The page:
Seventy years ago it was a beautiful summer’s day. I was in a small town in Upper-Silesia. The town was called Friedland (Land of Peace). It is now called Korfantów.
Being there, it really felt like peace in a time of war. I lived in a boys home and was safe and out of harm from the daily air raids Berliners had to suffer at this time. At least we had the luxury of sleeping through the nights. Later in the year of 1944 we often saw the American bomber formations on their way to Katowice and the industrial area of Silesia. It is quiet a sight seeing hundreds of planes flying in formation and trailing their exhaust contrails.
On 20 July, a Thursday, it felt like Sunday because we were on school vacation. The people in charge of the home decided we could go to the woods and collect blueberries. We thought so too, but did not know what lay ahead of us. Straight after breakfast we were on our way. The last big building we saw on our way out of town was the Catholic Church.
An old postcard of the church (Google image)
It turned out a long walk in the direction of Tillowitz (today Tulowice). I had no watch nor did anybody tell us how long and far we had to walk. To the right and left of the road were endless fields covered with ripening grain, wheat or oats. I saw lots of reddish poppies and blue cornflowers. They looked so enticing and seemed to call me, but I also knew about the Roggenmuhme (a female ‘field spirit’ who will punish anybody who entered the field to damage it), who, we were told, will take naughty children away, never to be seen again.
At the beginning of the walk I felt excited and took in the sights and sounds. Larks flew up from the fields and stopped in mid-air and sang their beautiful songs. The telegraph wires, swinging from pole to pole and connecting people talking to each other, where humming their eternal melody.
As the sun climbed higher into the sky it became hotter. With all my stopping and looking I fell behind the others. They seemed to me so far ahead that I was afraid they would forget all about me and surely the Roggenmuhme would get me. Fear gave me extra energy and I started running and was able to catch up with them.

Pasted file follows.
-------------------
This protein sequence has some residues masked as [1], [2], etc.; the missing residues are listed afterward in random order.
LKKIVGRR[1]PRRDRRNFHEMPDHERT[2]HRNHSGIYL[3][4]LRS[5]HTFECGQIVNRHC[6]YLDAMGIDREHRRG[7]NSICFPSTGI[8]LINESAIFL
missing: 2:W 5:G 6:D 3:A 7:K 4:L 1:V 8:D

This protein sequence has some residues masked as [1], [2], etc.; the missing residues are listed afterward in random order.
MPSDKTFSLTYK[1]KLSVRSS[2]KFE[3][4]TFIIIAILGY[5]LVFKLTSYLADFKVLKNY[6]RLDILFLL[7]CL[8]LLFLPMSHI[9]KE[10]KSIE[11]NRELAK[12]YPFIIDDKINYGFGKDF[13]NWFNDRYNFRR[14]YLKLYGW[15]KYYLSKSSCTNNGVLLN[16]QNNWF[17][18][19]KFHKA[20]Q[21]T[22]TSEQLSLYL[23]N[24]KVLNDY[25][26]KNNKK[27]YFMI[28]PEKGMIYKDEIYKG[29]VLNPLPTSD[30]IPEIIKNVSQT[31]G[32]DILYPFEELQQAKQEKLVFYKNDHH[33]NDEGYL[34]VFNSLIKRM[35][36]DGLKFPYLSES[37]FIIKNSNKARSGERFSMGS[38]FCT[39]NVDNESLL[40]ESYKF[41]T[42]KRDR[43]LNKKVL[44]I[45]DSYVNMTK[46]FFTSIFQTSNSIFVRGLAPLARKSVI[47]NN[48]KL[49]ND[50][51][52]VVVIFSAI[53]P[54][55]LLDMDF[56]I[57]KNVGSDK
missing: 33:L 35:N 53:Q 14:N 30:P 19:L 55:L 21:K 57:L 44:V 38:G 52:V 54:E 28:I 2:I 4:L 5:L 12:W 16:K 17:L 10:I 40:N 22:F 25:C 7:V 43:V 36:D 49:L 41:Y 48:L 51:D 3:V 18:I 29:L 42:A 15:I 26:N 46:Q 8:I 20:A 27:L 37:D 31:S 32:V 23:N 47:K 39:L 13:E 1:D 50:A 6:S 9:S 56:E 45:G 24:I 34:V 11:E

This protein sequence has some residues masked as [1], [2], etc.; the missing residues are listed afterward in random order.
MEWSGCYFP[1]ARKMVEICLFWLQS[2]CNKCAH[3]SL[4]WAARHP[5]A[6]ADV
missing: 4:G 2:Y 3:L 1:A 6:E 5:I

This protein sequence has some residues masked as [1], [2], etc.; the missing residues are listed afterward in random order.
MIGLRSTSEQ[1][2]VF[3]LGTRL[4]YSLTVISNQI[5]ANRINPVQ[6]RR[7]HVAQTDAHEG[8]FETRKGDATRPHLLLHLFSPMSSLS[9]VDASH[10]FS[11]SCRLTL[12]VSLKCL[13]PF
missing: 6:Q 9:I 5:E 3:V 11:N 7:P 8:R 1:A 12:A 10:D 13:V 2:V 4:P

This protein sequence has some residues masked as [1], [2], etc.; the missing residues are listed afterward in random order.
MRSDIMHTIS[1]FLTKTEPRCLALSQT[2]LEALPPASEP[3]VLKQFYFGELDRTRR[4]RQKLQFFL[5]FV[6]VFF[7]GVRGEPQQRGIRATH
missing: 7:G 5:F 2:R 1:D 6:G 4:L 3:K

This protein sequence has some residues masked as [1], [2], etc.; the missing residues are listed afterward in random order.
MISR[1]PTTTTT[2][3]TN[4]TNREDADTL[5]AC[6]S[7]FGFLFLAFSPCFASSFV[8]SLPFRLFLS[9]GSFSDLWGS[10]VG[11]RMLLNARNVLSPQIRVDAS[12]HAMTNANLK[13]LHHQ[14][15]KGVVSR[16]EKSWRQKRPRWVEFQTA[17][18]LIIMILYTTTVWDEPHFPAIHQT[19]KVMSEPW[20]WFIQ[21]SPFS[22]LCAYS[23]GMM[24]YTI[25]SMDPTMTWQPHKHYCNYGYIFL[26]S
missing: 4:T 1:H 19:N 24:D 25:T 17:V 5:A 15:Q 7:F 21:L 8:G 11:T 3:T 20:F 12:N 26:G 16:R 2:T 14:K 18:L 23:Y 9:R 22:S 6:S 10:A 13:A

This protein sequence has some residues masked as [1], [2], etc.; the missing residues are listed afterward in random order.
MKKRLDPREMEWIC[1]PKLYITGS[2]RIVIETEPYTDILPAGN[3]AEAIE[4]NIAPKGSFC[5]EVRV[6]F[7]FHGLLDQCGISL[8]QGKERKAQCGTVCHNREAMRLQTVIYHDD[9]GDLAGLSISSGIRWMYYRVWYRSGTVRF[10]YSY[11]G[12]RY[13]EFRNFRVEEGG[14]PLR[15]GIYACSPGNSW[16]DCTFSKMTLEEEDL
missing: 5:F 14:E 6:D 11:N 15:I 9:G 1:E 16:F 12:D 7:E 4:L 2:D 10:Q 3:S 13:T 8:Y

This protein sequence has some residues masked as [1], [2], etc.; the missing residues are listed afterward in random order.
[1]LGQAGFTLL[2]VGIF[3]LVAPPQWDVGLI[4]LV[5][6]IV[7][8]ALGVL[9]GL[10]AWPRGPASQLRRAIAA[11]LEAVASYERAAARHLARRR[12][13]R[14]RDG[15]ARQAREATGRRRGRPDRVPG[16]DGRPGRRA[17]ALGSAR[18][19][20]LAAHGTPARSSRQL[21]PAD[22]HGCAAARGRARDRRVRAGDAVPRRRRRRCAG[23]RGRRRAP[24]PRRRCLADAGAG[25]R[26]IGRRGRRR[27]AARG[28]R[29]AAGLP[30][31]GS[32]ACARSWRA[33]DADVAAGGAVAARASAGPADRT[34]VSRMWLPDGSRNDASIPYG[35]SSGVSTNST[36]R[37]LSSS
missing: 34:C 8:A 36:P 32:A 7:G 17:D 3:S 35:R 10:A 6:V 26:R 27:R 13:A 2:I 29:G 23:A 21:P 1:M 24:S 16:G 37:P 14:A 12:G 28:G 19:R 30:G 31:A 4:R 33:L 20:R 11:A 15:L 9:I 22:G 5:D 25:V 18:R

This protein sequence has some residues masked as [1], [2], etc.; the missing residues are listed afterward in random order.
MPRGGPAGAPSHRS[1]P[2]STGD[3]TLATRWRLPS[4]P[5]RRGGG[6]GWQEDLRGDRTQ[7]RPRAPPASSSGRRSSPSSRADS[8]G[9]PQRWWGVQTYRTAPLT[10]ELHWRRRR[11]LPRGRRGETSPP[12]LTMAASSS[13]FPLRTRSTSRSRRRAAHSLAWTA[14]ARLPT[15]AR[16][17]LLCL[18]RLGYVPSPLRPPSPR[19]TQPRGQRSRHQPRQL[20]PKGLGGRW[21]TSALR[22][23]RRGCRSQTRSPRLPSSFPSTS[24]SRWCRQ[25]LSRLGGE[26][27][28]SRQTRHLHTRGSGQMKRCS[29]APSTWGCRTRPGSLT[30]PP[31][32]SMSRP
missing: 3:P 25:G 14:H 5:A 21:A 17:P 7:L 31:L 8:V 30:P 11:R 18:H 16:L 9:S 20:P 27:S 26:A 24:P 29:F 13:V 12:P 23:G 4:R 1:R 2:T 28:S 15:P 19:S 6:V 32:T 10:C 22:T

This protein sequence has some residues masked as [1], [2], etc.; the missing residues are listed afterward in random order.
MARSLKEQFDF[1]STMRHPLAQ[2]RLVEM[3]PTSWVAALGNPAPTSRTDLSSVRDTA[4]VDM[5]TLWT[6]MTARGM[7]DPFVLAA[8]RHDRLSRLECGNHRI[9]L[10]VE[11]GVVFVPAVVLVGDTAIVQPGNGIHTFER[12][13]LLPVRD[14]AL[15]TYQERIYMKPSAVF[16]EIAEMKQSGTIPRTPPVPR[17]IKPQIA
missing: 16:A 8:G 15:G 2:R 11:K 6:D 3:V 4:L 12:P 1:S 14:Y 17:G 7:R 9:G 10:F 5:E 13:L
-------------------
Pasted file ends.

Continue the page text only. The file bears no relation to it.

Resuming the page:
We must have been walking, what seemed to me more than two hours, before we reached a wooded area. The forest gave us shade from the merciless sun. I have no idea how hot it really was, but the forecast for today in 2014 is for 30°C. It could have been similar.
Finally we veered off into the bush for a rest. After a while the female carers sent us off to look for blueberries. And there were plenty. There were also cranberries but these were not wanted. The cranberries went straight into our mouths. I was nine years old and after a long walk I could have eaten a horse.
Each one of us had a little container in which we collected the blueberries. Once full, we took it to the women, who were sitting on the grass and chatting away, and emptied them into larger containers which they later carried in their rucksack.
I collected the berries into my old sandwich satchel and every time I emptied it, I received a tablespoon of icing sugar as reward. I loved that very much and the icing sugar disappeared into my mouth without any delay.
I can’t remember whether we had any other food, but I would say, the ladies brought sandwiches along for all of us. This went on for a long while and we were running to and fro to empty our little containers for the sweet reward. I have forgotten how much icing sugar I ate that day. Late in the afternoon came the signal that we had enough blueberries and after another short rest we started the long walk back.
On the open road it was still hot. The sun still shone strongly from the cloudless sky. We all were tired by now and walked at a much slower pace. I was always under the impression we walked back for three hours. Perhaps the women told us the time when we started the walk back home and I know it was eight o’clock in the evening when we finally arrived at the home.
The Head Sister of the home was already waiting and looking out for us and when we arrived tired and worn out she told us, “Someone tried to kill our beloved Führer.”
We heard the message, but we could not comprehend it. How was that possible? How could anybody do such a thing. But the Führer was alive, that was important and what was even more important was that we got our supper. We were starving and while we were chewing our sandwiches, we were discussing the big news.
I doubt many nine year old today would be interested in news of a political nature, but we were. A big war was going on at several fronts in Europe. My father was in Italy that is all I knew at the time. He was actually shot at every day by American fighter planes driving a motor lorry with supplies to the front.
From that day on the news would become grimmer by the day and five months later the war would come to the “Land of Peace” and we took a dangerous train ride back to Berlin.
Perhaps it was the last long, hot summer’s day of my childhood and I ate a huge amount of icing sugar that day. A day when a brave man, Claus Schenk Graf von Stauffenberg , tried to rid the world of a dangerous dictator. He said:
“It is time that something is being done. The one, however, who dares to do so, has to be aware, that he could go into German history as a traitor. But if he omits this deed, he would be a traitor to his own conscience.”